South African companies spend billions to say goodbye to government service

Capital expenditure from South African companies has risen to a high last seen in December 2017. It is driven by electricity, gas, and water expenditure, reflecting the need for alternatives to government-derived services. 

This is from Momentum Investments’s Business Pulse for the second quarter of 2023, where its research team commented on recently released economic data. 

In the first quarter, the highest growth was recorded in electricity, gas and water supply, which increased 42% from the fourth quarter of 2022.

Expenditure by the manufacturing sector also skyrocketed, rising by 39% compared to the previous quarter. 

The growth in trade and mining expenditure was more subdued, albeit substantial, with increases of 19.5% and 16.3%, respectively. 

The biggest contraction was in personal services, with expenditure plummeting by 27.3%, followed by construction which decreased by 25.3% compared to the previous quarter.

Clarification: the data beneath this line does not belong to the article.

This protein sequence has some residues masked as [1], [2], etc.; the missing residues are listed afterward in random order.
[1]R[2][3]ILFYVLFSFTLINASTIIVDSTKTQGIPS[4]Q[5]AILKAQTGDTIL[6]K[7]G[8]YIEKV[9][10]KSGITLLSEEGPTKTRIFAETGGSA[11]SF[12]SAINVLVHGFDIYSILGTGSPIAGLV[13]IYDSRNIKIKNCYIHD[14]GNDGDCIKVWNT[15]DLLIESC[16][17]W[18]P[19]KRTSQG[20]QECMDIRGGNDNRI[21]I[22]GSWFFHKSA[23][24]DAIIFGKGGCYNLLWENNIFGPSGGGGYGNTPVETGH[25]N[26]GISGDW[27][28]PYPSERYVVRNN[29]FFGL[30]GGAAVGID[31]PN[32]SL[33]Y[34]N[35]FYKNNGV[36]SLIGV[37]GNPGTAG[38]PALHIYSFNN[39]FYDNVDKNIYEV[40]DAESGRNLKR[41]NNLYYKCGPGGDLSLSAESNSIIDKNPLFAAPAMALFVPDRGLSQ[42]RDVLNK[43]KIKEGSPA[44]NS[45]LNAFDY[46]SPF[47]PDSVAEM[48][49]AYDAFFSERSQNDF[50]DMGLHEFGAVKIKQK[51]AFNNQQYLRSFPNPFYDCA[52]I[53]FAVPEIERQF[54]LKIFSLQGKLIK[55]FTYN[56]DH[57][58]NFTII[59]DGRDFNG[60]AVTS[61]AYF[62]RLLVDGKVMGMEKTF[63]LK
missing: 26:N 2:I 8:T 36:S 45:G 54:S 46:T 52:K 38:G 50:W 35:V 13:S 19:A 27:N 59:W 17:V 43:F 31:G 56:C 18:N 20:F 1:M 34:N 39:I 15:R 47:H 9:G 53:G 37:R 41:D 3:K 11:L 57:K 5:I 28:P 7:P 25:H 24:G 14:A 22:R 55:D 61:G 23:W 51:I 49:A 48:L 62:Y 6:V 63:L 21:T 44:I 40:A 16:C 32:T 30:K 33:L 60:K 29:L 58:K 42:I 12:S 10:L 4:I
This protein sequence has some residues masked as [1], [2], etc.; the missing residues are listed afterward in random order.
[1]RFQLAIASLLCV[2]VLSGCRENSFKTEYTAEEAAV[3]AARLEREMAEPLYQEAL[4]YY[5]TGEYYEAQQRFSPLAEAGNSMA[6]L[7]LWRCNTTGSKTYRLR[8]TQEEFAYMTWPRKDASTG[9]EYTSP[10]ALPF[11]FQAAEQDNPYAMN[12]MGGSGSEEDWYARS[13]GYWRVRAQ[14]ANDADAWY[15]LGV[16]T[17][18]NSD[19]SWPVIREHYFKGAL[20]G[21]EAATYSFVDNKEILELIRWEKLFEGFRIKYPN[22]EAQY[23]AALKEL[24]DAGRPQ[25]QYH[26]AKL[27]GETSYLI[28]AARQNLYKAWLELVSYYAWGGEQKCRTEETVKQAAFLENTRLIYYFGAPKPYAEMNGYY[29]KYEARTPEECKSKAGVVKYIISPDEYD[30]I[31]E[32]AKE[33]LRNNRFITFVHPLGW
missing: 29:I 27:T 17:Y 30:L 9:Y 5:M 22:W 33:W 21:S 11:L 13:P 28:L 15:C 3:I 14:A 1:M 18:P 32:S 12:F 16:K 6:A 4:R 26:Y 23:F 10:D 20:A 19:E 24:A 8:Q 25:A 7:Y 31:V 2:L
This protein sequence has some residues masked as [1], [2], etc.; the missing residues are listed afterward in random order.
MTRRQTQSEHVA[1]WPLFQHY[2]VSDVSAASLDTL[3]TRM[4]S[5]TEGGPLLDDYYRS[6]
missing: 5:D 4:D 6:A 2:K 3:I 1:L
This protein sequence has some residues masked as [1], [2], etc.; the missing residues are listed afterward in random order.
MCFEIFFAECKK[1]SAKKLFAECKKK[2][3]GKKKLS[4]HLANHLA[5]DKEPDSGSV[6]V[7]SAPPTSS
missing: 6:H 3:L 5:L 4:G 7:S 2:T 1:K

As seen in the graph above, capital expenditure in the electricity and mining sector was driven by vehicle purchases. 

Vehicle purchases increased across all sectors. However, the construction sector’s building and new equipment decline outweighed vehicle purchases.

The South African Reserve Bank reported an increase of 1.3% quarter-on-quarter in real gross fixed capital formation (GFCF) in the fourth quarter of 2022. 

This was attributable to private businesses and the general government, which increased their GFCF by 1.5% and 2.5%, respectively. 

On an annual basis, GFCF grew by 4.7% in 2022 compared to 0.2% in 2021, marking the second positive outcome following five consecutive years of contraction. 

While 2022 recorded decent growth, the SARB notes that real GFCF is still 10.4% lower than in 2019 in level terms.

On average, industries face higher cost pressures compared to the period between the global financial crisis and the COVID-19 pandemic. 

This may likely be influenced by the impact of the supply chain bottlenecks during the pandemic and the rising costs incurred to mitigate the impact of load-shedding. 

Although supply chain bottlenecks have alleviated globally, we will likely see high-cost pressures affecting business margins as load-shedding persists. 

These pressures will lessen in the event of consistently lower levels of load-shedding.


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